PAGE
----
Erik M. Conway is a historian of science and technology employed by the California Institute of Technology. He recently received a NASA History award for "path-breaking contributions to space history, ranging from aeronautics to Earth and space sciences," and an AIAA History Manuscript Award for his fourth book, Atmospheric Science at NASA: A History.
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One of the biggest problems with scientific discoveries is that scientists seldom publish their work in a forum or a form that is accessible or understandable to the non-scientific community of voters, policy makers, et al. This short book/long essay by Naomi Oreskes and Eric Conway is a fantastic addition to the conversation on climate change and its potential effects.
If you are looking for a sic-fi novel, look elsewhere. If you are looking for an overview of what climate change or climate science is, look elsewhere. But if you are interested in considering intersections between science, communication, business, history, creative thinking and climate change then this little book is for you.
FYI, this is not a light version of "Merchants of Doubt" (also a fantastic read). This book is instead, a way to consider the path we are on and seem determined to stay on with respect to climate change regardless of what science discovers and which actions it recommends.
The writing is clear and concise, but not what I'd call brilliant though the ideas presented are. We are on a downward slope and have been for decades when it comes to climate. We know the causes of climate change. We know the effects, current and future if we don't change. This book outlines much of what science can predict with confidence.
The one criticism I have is that the authors resort to a techno-fix for climate change rather than letting it run its course. Perhaps the alternative was simply too bleak to imagine...
5 stars. Important message...should be read be everyone
The authors' use of actual political and economic philosophies, blending of real and imagined legislation regarding climate change, and determination to approach climate change with a modicum of objectivity thanks to its imagined historical framework really drove home what is at stake, how the future might look, and how ridiculous our present approach to climate change really is. Bravo to the authors for penning such an intriguing work, one that is highly imaginative and yet deeply rooted in real evidence. Highly recommended reading for, well, everyone, really!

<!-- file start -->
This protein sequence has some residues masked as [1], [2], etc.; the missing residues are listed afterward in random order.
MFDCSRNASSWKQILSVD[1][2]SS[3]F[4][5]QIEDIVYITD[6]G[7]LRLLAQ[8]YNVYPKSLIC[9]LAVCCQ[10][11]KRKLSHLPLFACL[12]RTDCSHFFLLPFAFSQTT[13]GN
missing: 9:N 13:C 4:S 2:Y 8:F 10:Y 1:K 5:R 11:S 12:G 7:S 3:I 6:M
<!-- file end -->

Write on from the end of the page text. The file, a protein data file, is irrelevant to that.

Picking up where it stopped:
The authors do a reasonably credible job of projection, however. They take certain liberties, the main one being the assumption that major releases of methane from permafrost occur before 2100, and that these melt enough land ice to raise sea levels by seven meters by that date. This is probably too rapid a timetable (but given the poor understanding of tipping points, it cannot be completely ruled out.)
They issue two useful warnings: the first, that what they call the carbon-combustion complex will not be defeated by scientific information on climate change, no matter how abundant and compelling, nor how calmly and clearly explained; the second, that geoengineering using sulphate aerosols is risky but may be rammed through out of desperation. Another good point of the book is that along with its scientific projections it folds all the relevant factors — the media's false balance, political inertia, free-market fundamentalism, the difference between democratic and authoritarian governments — into one succinct narrative. Also there is an interesting interview with the authors at the end.
I think it would be better to form your idea of the big climate-change picture from a variety of books, and there are many good ones to choose from. But if you can only read one, this one is good and short.